Trading for a living

Discussion in 'Forex' started by gwac, Jun 23, 2005.

  1. FredBloggs

    FredBloggs Guest

    he is - didnt you read the post? he said hes gunna trade retail fx!!!


    seriously - i wouldnt jump in with the full 75k. start with 10k or so until u get used to the new environment. if you cant trade 10k with profit, u wont be able 2 do so with 75
    #31     Jun 24, 2005
  2. The Loon is the bird on our 1$ coin.


    Apropriate for this country if you ask me.
    #32     Jun 24, 2005
  3. newguy1


    oh my god. not again.

    For the love of god....its called
    E-N-G-L-I-S-H. Please work on this.

    I wouldn't mind in the least if one were to say: "...he is a prowd, arragant person who frm mhay point of view cannot take losing..." instead of that garbage above.

    And this isn't the first time I've had to read this nonsense....its all over the damn thread. I swear to god you cannot possibly understand what people are saying if your communication is so mangled.

    #33     Jun 24, 2005
  4. tomcole


    To the original poster-

    Most bank traders flame out early when they go out on their own.

    The problem is -

    1. You're used to catching small pops, not using your own money and feel like you're part of "the market". The first time you lose real money, you'll fold like a cheap suit and not be able to function because the $20-30Gs you just lost means a new car or vacation to you. Its not some nebulous number your boss breaks your nuts about. Your "supportive" wife wont be amused when you tell her to stop shopping or spending either.

    2. Your bank provides a wealth of benefits, from insurance to meals to tickets. These non-cash bennies probably add 30%+ to your salary. You get zippo here.

    3. Brokers now kiss your butt, here, brokers laugh at you.

    4. Traders at top tier firms who talk to you, wont even acknowledge you, much less tip you on resting orders.

    5. And, dont take this the wrong way, but if after 20 years of trading for any bank and making the money you claim, if you only have 2 years expenses and $75Gs tucked away, you're not very good at making money or financial management.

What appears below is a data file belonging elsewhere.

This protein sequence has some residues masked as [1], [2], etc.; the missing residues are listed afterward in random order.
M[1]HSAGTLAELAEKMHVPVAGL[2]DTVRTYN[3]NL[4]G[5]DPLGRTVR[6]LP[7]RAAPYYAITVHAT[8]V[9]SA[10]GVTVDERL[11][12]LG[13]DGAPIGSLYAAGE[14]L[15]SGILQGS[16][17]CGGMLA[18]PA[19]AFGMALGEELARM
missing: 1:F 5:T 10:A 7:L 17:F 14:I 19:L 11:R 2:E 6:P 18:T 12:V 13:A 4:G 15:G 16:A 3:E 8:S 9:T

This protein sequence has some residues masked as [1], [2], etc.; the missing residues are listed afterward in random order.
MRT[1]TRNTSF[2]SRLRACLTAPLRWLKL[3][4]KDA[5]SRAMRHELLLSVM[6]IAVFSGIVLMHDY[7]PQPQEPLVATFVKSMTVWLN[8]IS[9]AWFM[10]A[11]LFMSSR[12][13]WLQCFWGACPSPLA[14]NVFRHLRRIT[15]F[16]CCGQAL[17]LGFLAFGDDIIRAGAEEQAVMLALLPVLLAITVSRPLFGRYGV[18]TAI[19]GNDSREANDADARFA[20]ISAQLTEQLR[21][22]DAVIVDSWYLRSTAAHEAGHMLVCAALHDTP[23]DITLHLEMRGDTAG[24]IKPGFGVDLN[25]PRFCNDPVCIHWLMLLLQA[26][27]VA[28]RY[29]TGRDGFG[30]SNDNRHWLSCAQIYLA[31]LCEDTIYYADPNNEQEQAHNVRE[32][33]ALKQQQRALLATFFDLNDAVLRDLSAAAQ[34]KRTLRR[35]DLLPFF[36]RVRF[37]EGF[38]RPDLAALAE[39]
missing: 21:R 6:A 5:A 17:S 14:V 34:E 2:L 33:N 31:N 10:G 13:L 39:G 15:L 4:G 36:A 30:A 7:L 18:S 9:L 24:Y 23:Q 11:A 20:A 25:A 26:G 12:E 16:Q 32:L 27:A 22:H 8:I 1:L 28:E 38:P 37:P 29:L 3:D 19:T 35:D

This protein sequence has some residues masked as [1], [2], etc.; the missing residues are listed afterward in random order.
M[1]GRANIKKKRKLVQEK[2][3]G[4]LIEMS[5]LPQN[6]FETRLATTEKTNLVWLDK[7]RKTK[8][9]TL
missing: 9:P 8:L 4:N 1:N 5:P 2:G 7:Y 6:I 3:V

6. Expect a few years of losses until you re-train to trade like an indie or upstairs local or whatever you want to call it.

    7. Lastly, if you flame out, no bank will hire you back.

    Of course, if you succeed and make millions and millions, as you expect now, I'll admire you and say that you're the 5% of traders who suceed and hopefully you'll throw some ideas to me.

    Whatever you decide, good luck, and dont discount the bennies you now have, the life you now have and your job. You spent a long time building your life and career, dont throw it all away because you're upset by the grind or your boss. Be rational in your decision.

    Feel free to PM , you may not like the advice, but I did it and regret it.
    #34     Jun 24, 2005
  5. Number one is the key and expresses far more articulately what I was trying to say. Having worked at a bank for years you have forgotten you trade money and instead it is a game. When I started trading for myself it became real money again. £20k down is real money and so you might not take the hit when you would have done as a bank. If you do trade for yourself start small and learn to trade again - I reckon 6 months is realistic.

    Despite all the negative stuff written here (which is mostly valid) there are huge advantages to trading for yourself compared to a bank and not just the usual ones that you are your own boss etc. You will be able to get tight prices in all market conditions as brokers fall over themselves to win business from people they think are bound to fail. (you might have to change brokers every so often when they realise you are not a mug punter) and you don't have to quote other people. You want to have a position you have one. If you don't like the market then you can stay out of it.

    Good luck and to balance the previous poster it was the best thing I ever did.
    #35     Jun 24, 2005
  6. tomcole


    Let me clarify a point or two.

    Yes, its probably a great thing to be your own boss, see whoever you want, whenever you want. But....anyone even remotely considering this path, should truly understand the meaning of being alone and and like being alone not to mention making decisions alone. It can be a very chilly experience. Be sure to get out to see friends, exercise etc.

    But you are working for yourself, your family and whatever you hold dear - which is a huge benefit.
    #36     Jun 24, 2005
  7. Are you a recent college graduate kido? :D
    How about a job at local starbuck, i'll make
    sure visit you for a coffee drink
    #37     Jun 24, 2005
  8. gwac


    I like to thank everyone for their responses. Tomcole
    do you feel comfortable in telling me why it was a big mistake?
    Are you still doing it?

    I am really undecided which means I am going to give
    myself some time and maybe try to fix the issues at
    my work first before I take the plunge.

    It a lot to think about. Thanks again everyone.
    #38     Jun 24, 2005
  9. mhashe


    If the job is that good why quit? Just put on swing positions from work or trade it after hours. FX is 24/7. :confused:
    #39     Jun 24, 2005
  10. gwac


    The money is good the job is very tiring....I sometime want
    to use my phone for purposes other than communication. lol

    On a side note anyone ever beat their keyboard with a phone?
    It feels really good. lol

    The problem with me trading from home with my own account
    is that if they found out it would be considered a conflict
    of interest. I could be fired and word travels fast. It would
    be next to impossible to ever get a job in the field again.

    It a good idea but it is not worth the risk.

    thanks for the response.
    #40     Jun 24, 2005